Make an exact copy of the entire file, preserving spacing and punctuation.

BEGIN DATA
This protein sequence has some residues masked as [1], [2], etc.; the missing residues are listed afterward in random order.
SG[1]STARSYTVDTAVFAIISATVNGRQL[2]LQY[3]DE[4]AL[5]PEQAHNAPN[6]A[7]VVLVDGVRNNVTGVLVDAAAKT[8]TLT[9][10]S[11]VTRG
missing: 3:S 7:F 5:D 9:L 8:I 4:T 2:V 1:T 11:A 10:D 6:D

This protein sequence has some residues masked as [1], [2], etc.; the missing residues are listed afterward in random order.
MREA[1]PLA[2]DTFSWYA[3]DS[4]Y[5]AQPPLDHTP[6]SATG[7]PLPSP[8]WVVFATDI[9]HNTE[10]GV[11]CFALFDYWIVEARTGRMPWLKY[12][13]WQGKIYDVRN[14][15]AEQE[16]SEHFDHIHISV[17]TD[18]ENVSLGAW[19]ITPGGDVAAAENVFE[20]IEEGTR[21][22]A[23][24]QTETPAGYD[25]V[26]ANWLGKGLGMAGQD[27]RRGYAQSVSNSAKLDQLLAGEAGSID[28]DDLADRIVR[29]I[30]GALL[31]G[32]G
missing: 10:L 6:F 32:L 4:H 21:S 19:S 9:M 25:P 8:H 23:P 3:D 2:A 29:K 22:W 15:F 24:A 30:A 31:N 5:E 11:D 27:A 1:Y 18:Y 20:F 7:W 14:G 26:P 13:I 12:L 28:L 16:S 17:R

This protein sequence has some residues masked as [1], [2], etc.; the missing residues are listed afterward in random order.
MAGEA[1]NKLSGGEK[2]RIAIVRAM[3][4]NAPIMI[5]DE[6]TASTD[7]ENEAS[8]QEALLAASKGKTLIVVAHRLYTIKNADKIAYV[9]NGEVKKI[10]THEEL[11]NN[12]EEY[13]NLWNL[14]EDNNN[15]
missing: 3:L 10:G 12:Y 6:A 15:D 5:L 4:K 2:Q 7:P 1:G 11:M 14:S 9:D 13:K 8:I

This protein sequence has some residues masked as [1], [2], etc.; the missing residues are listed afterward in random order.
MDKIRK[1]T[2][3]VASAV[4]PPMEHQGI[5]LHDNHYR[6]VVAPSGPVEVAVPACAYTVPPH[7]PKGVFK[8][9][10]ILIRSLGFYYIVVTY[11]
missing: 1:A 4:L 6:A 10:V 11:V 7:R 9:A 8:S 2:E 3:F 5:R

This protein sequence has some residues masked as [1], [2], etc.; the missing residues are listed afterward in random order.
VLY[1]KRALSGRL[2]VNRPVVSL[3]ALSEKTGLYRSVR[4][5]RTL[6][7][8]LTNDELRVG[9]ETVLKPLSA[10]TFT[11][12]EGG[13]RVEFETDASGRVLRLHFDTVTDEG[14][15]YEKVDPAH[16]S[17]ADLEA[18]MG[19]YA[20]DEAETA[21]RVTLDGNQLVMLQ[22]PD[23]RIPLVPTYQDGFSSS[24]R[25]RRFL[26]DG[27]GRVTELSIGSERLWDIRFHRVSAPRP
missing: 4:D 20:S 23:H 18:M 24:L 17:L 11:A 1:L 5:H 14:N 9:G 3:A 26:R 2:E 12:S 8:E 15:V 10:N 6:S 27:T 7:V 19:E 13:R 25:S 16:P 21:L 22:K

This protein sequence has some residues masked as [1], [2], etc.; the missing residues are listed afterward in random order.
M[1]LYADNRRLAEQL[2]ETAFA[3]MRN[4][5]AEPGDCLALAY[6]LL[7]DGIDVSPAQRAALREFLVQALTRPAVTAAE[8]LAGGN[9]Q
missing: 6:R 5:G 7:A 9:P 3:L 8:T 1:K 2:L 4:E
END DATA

This protein sequence has some residues masked as [1], [2], etc.; the missing residues are listed afterward in random order.
SG[1]STARSYTVDTAVFAIISATVNGRQL[2]LQY[3]DE[4]AL[5]PEQAHNAPN[6]A[7]VVLVDGVRNNVTGVLVDAAAKT[8]TLT[9][10]S[11]VTRG
missing: 3:S 7:F 5:D 9:L 8:I 4:T 2:V 1:T 11:A 10:D 6:D

This protein sequence has some residues masked as [1], [2], etc.; the missing residues are listed afterward in random order.
MREA[1]PLA[2]DTFSWYA[3]DS[4]Y[5]AQPPLDHTP[6]SATG[7]PLPSP[8]WVVFATDI[9]HNTE[10]GV[11]CFALFDYWIVEARTGRMPWLKY[12][13]WQGKIYDVRN[14][15]AEQE[16]SEHFDHIHISV[17]TD[18]ENVSLGAW[19]ITPGGDVAAAENVFE[20]IEEGTR[21][22]A[23][24]QTETPAGYD[25]V[26]ANWLGKGLGMAGQD[27]RRGYAQSVSNSAKLDQLLAGEAGSID[28]DDLADRIVR[29]I[30]GALL[31]G[32]G
missing: 10:L 6:F 32:L 4:H 21:S 19:S 9:M 25:P 8:H 23:P 3:D 2:A 29:K 22:W 15:F 24:A 30:A 31:N 5:E 11:D 27:A 1:Y 18:Y 20:F 7:W 14:G 26:P 13:I 12:L 28:L 16:S 17:R

This protein sequence has some residues masked as [1], [2], etc.; the missing residues are listed afterward in random order.
MAGEA[1]NKLSGGEK[2]RIAIVRAM[3][4]NAPIMI[5]DE[6]TASTD[7]ENEAS[8]QEALLAASKGKTLIVVAHRLYTIKNADKIAYV[9]NGEVKKI[10]THEEL[11]NN[12]EEY[13]NLWNL[14]EDNNN[15]
missing: 3:L 10:G 12:Y 6:A 15:D 5:L 4:K 2:Q 7:P 1:G 11:M 14:S 9:D 13:K 8:I

This protein sequence has some residues masked as [1], [2], etc.; the missing residues are listed afterward in random order.
MDKIRK[1]T[2][3]VASAV[4]PPMEHQGI[5]LHDNHYR[6]VVAPSGPVEVAVPACAYTVPPH[7]PKGVFK[8][9][10]ILIRSLGFYYIVVTY[11]
missing: 1:A 4:L 6:A 10:V 11:V 7:R 9:A 8:S 2:E 3:F 5:R

This protein sequence has some residues masked as [1], [2], etc.; the missing residues are listed afterward in random order.
VLY[1]KRALSGRL[2]VNRPVVSL[3]ALSEKTGLYRSVR[4][5]RTL[6][7][8]LTNDELRVG[9]ETVLKPLSA[10]TFT[11][12]EGG[13]RVEFETDASGRVLRLHFDTVTDEG[14][15]YEKVDPAH[16]S[17]ADLEA[18]MG[19]YA[20]DEAETA[21]RVTLDGNQLVMLQ[22]PD[23]RIPLVPTYQDGFSSS[24]R[25]RRFL[26]DG[27]GRVTELSIGSERLWDIRFHRVSAPRP
missing: 4:D 20:S 23:H 18:M 24:L 17:L 11:A 1:L 5:H 14:N 9:G 3:A 26:R 2:E 12:S 8:E 15:V 10:N 6:S 27:T 7:V 19:E 13:R 25:S 16:P 21:L 22:K

This protein sequence has some residues masked as [1], [2], etc.; the missing residues are listed afterward in random order.
M[1]LYADNRRLAEQL[2]ETAFA[3]MRN[4][5]AEPGDCLALAY[6]LL[7]DGIDVSPAQRAALREFLVQALTRPAVTAAE[8]LAGGN[9]Q
missing: 6:R 5:G 7:A 9:P 3:L 8:T 1:K 2:L 4:E